Humor me for a brief moment. Close your eyes (well, not literally, considering I need you to continue reading). Imagine you are minding your business, grocery shopping and you notice an over-zealous store clerk shadowing your every move, ensuring you have not “slipped something in your pocket.”
Perhaps, that was too specific. Let’s try again.
Imagine politely opening the door for a middle-aged (or elderly) Caucasian woman only to be met with visible fear or a firm clutch of their purse.
Still too specific. Third time is a charm.
Imagine being pressed to find positive images (e.g. film, music, news coverage, etc.) that represents the people, the culture, or the world you came from, being told that there is a difference between NIGGERS and BLACK PEOPLE, or being told you are WHITE or NON-THREATENING because of your college education, articulate manner of speaking, or your appreciation for Country/Rock music.
Still can’t relate? Consider it a privilege.
My name is Laron Chapman, and this is my reality.
There is common misconception that PRIVILEGE takes the form of something that you GAIN (like a lifetime supply of Haagan Daas. Yes, please!) On the contrary, privilege takes the form of a LACK of injustices you ENDURE.
If you have turned on the news in last month, chances are you have witnessed some pretty horrific images, inflammatory rhetoric, and some pretty divisive opinions. If you were one of the millions to witness the viral videos capturing the deaths in Louisiana (Alton Sterling) or Minnesota (Philando Castile) at the hands of law enforcement officers earlier this month and you slept comfortably without pondering to yourself, “that could have been me,” you just experienced the stealthy power of privilege in its most glowing form.
Now, to be fair, I cannot reasonably expect everyone to understand the daily nuances, prejudices, hate speech, racial profiling , and preconceived notions I experience (present tense). I’m simply asking for people “to try.” Try and imagine the damaging affect a lifetime of internalizing the aforementioned experiences can have on an individual’s self-esteem, self-worth, and value.
Hence, the initiation of the newly-minted, controversial activist movement BLACK LIVES MATTER (BLM). A movement that did not emerge out of a need or desire for a community to matter MORE than any other, but rather a need or desire for a community to matter, PERIOD.
Now, before you misquote, misunderstand, or mischaracterize me, understand that I believe the rioting, vandalism, anti-white, anti-cop rhetoric is despicable and abhorrent. The five law enforcement officers slain in Dallas during a BLM protest is as much a tragedy as the ones that inspired its existence. However, I also know how dangerous and morally irresponsible it is to judge and condemn an ENTIRE group by the acts of a FEW (with their own exclusive, insidious agendas).
Saying you are against police brutality does not mean you don’t value, respect, or need police officers (trust me, I can barely discard of a spider in my kitchen without assistance). By comparison, declaring that you support black lives does not mean that all other lives can kick rocks. It takes wisdom, experience, compassion, and an eagerness to learn to know (and see) the difference.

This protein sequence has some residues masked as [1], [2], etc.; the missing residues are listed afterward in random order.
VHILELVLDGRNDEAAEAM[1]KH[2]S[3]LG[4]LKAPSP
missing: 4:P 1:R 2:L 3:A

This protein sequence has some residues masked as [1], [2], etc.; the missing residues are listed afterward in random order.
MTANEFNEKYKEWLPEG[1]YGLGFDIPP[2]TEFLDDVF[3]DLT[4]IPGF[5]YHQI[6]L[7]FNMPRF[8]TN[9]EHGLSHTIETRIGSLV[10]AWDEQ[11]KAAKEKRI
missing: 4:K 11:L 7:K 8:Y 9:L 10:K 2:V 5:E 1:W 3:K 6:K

Following the events in Louisiana, Minnesota, and Dallas, I attended a BLM rally in my hometown of Oklahoma. I participated with a healthy amount of anxiety, apprehension, and uneasiness about what could transpire. However, I was fueled by a desire to create and be a part of change (beyond the comfort and anonymity of a message board). What proceeded was one of the most powerful, moving, inspiring, and enlightening experiences of my life.
There was no in-citation of violence, no rioting, no hate speech, and no discernible dis-accord. Instead, I witnessed police officers shaking hands and exchanging hugs with minorities. I witnessed representatives of every race and gender holding hands and marching in solidarity. I witnessed activists, poets, and musicians voice their concerns with dignity, poise, grace, and respect for everyone involved. I witnessed a community put aside their differences and unify through a common humanity and hunger for peace and justice.
It was the kind of trans-formative experience that simply has no presence or air time in the media because they are too preoccupied (whether intentional or not) finding ways to divide us.
When an injustice happens to someone (black, white, LGBT, women, Muslim, Hispanic, disabled, police officer, etc.) it is ALL of our responsibility to band together and stand up for what is right.
This is not simply a race issue.
This a human issue.
Laron Chapman is a passionate film and music enthusiast with a background in film and television production, journalism, and screenwriting. He graduated from The University of Oklahoma with a Bachelor’s Degree in Film and Media Studies. He works as a freelance Film/TV production assistant and screenwriter in Oklahoma City and has worked on projects ranging from the Oscar-nominated film “August: Osage County,” American Idol, Food Network, and Discovery Channel, among others. firstname.lastname@example.org